Total Time:
1 1/2 hours

Total cost:
$40 (not including tile)

Tools and Materials

Media Platforms Design Team

Rubber Float

Works like a squeegee to pack grout into joints

Media Platforms Design Team

Grout Saw

Designed to scrape out the grout

between tiles

Media Platforms Design Team

1/4″ Notched Trowel

creates grooves in mortar so it won’t ooze when tile is set

Also have on hand: Painter’s tape, safety goggles, hammer, chisel, sponge, thin-set mortar, replacement tile, rubber mallet, grout, soft cloth

•Place painter’s tape along the edges of neighboring tiles to prevent damaging them.

•Rake out the grout in the joints around the broken tile with a grout saw.

Media Platforms Design Team

Media Platforms Design Team

(2) Chip away tile

•Don safety goggles to protect eyes from tile shards.

•Identify a weak spot in the tile (likely near the crack) and remove a small piece, using a hammer and chisel to loosen it as needed.

•Working out from the opening, chip up the rest of the tile, holding the chisel at a 45-degree angle so as not to gouge the subfloor.

(3) Prep subfloor

•Scrape away the old mortar with a hammer and chisel until the surface is smooth and level.

•Clear the area of dust and debris with a damp sponge.

Media Platforms Design Team

Pour water onto old mortar and let soak for 15 minutes to soften it up before removing it with the chisel.

Media Platforms Design Team

(4) Apply mortar

•Mix thin-set mortar according to the instructions on the package.
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•Holding a notched trowel at a 45-degree angle to the subfloor, spread a 1/4″-thick bed of mortar. (The grooves should run in the same direction.)


Thin-set comes in 10-pound bags. For minor repairs, ask your tile supplier to sell you a smaller batch from an open bag.

(5) Set tile

•Lay the new tile onto the mortar, adjusting it so that the joints all around are a uniform width.

•Tamp down the tile with a rubber mallet to create a secure bond.

Media Platforms Design Team

Media Platforms Design Team

(6) Regrout joints

•Mix grout according to the instructions on the package, then place a fist-sized amount on the tile.

•Force the grout into the joints with a rubber float, holding the float at a 45-degree angle to the tile and pulling diagonally across the joints. Add more grout as needed.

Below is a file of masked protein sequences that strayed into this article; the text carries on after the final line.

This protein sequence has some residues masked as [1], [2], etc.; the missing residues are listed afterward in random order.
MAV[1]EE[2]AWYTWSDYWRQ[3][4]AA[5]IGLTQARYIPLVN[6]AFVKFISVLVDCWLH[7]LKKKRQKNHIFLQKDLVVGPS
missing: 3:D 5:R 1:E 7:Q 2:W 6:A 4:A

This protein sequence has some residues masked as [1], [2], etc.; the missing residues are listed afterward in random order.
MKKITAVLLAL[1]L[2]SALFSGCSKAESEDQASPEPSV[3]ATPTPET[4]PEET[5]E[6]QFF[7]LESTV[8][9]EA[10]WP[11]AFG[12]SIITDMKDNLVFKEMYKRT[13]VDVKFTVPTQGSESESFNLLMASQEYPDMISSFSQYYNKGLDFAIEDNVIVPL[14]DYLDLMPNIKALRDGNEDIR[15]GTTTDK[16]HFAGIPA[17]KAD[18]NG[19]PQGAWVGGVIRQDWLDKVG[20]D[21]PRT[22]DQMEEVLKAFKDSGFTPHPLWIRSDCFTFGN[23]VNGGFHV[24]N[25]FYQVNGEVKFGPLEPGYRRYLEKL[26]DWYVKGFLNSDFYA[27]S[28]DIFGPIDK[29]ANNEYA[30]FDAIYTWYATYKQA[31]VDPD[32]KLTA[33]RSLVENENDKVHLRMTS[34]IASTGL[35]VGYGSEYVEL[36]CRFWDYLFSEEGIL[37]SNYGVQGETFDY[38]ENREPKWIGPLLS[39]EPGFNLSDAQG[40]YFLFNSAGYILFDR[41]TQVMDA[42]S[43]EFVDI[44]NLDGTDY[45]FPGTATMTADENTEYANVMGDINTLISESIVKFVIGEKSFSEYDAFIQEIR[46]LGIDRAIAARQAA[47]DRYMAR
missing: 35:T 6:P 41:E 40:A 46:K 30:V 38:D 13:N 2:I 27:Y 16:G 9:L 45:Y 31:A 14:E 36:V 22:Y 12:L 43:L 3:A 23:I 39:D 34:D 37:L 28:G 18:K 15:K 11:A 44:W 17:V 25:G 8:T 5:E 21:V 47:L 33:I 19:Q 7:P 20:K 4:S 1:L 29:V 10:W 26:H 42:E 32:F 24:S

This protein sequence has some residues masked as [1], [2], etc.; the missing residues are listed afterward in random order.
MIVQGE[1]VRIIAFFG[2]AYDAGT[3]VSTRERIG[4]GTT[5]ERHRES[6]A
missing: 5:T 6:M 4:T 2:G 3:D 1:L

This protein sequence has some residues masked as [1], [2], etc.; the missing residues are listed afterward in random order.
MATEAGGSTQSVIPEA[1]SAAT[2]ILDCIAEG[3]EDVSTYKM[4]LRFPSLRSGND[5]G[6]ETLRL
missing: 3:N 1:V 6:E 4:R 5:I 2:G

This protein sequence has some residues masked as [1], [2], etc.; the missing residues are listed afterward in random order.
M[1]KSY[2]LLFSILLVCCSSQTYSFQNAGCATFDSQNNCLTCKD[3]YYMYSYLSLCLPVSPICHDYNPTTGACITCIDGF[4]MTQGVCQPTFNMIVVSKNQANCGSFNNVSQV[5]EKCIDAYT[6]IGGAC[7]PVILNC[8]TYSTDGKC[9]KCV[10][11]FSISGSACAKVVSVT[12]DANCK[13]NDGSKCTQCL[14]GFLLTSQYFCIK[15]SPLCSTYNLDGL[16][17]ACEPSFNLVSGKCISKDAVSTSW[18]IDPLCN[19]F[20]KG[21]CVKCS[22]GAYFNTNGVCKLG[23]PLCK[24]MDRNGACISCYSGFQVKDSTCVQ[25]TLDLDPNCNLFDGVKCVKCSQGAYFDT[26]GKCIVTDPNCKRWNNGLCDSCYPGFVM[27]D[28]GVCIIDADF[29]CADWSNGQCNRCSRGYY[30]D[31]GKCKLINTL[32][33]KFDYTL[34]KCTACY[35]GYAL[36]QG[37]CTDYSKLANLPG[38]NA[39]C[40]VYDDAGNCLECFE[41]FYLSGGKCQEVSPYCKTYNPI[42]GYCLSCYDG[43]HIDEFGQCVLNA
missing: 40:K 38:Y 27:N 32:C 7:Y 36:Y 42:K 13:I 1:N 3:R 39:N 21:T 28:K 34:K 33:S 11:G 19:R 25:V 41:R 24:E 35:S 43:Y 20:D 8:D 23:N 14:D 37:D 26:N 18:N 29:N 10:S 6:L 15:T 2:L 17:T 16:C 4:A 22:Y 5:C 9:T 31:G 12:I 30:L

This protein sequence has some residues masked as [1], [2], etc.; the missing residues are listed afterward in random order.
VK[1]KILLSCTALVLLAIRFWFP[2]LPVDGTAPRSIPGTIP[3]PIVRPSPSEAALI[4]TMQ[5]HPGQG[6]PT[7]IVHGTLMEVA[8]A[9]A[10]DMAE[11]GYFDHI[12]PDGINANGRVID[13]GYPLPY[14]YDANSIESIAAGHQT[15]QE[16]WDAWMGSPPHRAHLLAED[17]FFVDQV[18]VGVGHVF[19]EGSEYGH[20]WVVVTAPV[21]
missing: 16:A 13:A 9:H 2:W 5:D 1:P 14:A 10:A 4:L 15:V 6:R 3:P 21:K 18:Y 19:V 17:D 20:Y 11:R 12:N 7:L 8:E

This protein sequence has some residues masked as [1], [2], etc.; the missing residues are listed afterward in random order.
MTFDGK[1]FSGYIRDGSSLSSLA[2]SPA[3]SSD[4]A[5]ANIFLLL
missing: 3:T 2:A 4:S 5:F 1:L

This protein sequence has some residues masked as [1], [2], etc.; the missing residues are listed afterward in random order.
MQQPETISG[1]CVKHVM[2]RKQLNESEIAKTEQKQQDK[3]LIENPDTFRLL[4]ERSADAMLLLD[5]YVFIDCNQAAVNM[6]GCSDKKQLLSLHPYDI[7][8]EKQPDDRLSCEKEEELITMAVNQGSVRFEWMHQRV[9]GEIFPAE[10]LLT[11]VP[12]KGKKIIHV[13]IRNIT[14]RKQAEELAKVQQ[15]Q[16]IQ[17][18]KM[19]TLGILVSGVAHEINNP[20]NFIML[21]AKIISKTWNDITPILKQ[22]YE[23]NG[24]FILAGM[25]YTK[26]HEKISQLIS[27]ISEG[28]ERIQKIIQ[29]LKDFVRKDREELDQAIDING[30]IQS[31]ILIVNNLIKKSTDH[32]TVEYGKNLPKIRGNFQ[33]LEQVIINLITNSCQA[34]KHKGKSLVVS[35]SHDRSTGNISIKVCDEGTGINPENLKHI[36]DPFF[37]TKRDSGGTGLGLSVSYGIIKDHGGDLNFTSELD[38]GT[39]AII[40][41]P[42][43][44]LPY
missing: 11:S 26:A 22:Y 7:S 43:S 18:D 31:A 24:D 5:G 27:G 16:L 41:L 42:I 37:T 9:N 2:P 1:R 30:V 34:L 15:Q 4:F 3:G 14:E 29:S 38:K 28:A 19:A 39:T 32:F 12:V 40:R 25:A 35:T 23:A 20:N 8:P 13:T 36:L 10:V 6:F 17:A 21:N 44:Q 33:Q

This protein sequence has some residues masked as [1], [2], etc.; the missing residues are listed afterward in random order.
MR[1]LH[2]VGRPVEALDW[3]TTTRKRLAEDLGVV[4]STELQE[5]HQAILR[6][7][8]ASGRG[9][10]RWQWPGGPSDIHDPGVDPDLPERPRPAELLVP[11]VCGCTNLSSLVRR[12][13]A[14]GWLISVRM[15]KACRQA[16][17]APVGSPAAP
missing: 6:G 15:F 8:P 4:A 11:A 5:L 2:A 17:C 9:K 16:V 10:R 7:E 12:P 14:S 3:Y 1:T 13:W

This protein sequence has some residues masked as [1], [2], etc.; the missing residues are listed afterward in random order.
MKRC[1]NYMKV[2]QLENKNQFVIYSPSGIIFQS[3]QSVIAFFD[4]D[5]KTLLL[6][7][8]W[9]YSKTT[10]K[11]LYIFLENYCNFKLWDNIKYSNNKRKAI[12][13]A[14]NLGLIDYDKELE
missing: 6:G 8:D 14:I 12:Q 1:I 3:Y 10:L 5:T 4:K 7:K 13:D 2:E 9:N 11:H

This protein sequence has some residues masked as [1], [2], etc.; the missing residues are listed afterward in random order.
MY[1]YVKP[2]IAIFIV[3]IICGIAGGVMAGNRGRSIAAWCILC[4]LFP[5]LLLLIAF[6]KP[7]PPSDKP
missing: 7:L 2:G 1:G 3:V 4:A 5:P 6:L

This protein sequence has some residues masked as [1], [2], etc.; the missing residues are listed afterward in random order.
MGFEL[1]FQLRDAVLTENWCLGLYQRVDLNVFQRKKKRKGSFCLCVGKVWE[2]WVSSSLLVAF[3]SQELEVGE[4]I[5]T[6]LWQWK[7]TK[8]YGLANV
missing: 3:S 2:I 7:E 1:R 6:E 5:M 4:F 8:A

Plastic spacers, available at hardware stores, can be positioned around the tile to deliver perfectly even joints.

(7) Clean tile

•Remove excess grout with a damp sponge, gently wiping across the joints to keep from digging up the fresh grout. Rinse after every pass.

•Wait for the surface to dry thoroughly, then buff with a dry cloth.

•Wait 24 hours before walking on the tile.

Media Platforms Design Team

To prevent grout from cracking as it cures, mist it occasionally with water over the next few days.

Media Platforms Design Team

Finding Tile:

If you need to replace a broken floor tile but didn’t save spares from the initial installation, you have a few options.

•First contact your tile layer or supplier and see if they have any leftover stock. If not, ask for the tile’s make and model number. The Ceramic Tile Distributors Association (800-938-2832, can help you locate the manufacturer and order a replacement. Unfortunately, tiles are produced in limited runs, so you may not be able to find an exact duplicate.

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•If that’s the case, decorative tile manufacturers, such as Dunis Studios (210-497-5787, and North Prairie Tileworks (612-871-3421,, can create a new tile, color-matched to a sample of the original. This service starts at about $35 for each tile, peanuts compared to what it costs to replace an entire floor.

•Or don’t sweat it and lay a completely different tile as an accent, though you’ll probably need to replace more than one tile to create a balanced design.